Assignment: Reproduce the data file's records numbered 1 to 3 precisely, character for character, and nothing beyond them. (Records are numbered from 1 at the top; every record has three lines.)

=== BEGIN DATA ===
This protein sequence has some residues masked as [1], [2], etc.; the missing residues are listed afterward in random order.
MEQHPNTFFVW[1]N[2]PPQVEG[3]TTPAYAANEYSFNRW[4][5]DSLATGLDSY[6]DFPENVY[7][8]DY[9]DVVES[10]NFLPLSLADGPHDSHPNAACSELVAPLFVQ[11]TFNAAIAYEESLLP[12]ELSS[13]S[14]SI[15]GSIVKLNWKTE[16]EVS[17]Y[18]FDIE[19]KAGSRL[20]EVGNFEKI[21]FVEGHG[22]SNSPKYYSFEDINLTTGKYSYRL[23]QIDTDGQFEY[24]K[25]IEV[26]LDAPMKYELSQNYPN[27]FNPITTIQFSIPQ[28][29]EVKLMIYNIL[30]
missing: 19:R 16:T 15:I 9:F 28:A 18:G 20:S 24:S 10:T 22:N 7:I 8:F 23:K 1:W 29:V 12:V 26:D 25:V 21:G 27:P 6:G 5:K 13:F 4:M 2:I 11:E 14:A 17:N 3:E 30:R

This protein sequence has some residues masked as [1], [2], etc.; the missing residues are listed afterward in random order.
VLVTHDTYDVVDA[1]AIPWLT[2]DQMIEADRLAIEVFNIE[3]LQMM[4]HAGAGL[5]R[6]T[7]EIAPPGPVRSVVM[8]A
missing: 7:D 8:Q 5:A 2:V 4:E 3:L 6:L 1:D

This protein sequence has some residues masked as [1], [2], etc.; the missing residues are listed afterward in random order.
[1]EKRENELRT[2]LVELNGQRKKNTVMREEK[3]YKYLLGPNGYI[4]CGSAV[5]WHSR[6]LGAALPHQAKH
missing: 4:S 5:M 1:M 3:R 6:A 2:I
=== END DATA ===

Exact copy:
This protein sequence has some residues masked as [1], [2], etc.; the missing residues are listed afterward in random order.
MEQHPNTFFVW[1]N[2]PPQVEG[3]TTPAYAANEYSFNRW[4][5]DSLATGLDSY[6]DFPENVY[7][8]DY[9]DVVES[10]NFLPLSLADGPHDSHPNAACSELVAPLFVQ[11]TFNAAIAYEESLLP[12]ELSS[13]S[14]SI[15]GSIVKLNWKTE[16]EVS[17]Y[18]FDIE[19]KAGSRL[20]EVGNFEKI[21]FVEGHG[22]SNSPKYYSFEDINLTTGKYSYRL[23]QIDTDGQFEY[24]K[25]IEV[26]LDAPMKYELSQNYPN[27]FNPITTIQFSIPQ[28][29]EVKLMIYNIL[30]
missing: 19:R 16:T 15:I 9:F 28:A 18:G 20:S 24:S 10:T 22:N 7:I 8:F 23:K 1:W 29:V 12:V 26:D 25:V 21:G 27:P 6:G 5:K 13:F 4:M 2:I 11:E 14:A 17:N 3:E 30:R

This protein sequence has some residues masked as [1], [2], etc.; the missing residues are listed afterward in random order.
VLVTHDTYDVVDA[1]AIPWLT[2]DQMIEADRLAIEVFNIE[3]LQMM[4]HAGAGL[5]R[6]T[7]EIAPPGPVRSVVM[8]A
missing: 7:D 8:Q 5:A 2:V 4:E 3:L 6:L 1:D

This protein sequence has some residues masked as [1], [2], etc.; the missing residues are listed afterward in random order.
[1]EKRENELRT[2]LVELNGQRKKNTVMREEK[3]YKYLLGPNGYI[4]CGSAV[5]WHSR[6]LGAALPHQAKH
missing: 4:S 5:M 1:M 3:R 6:A 2:I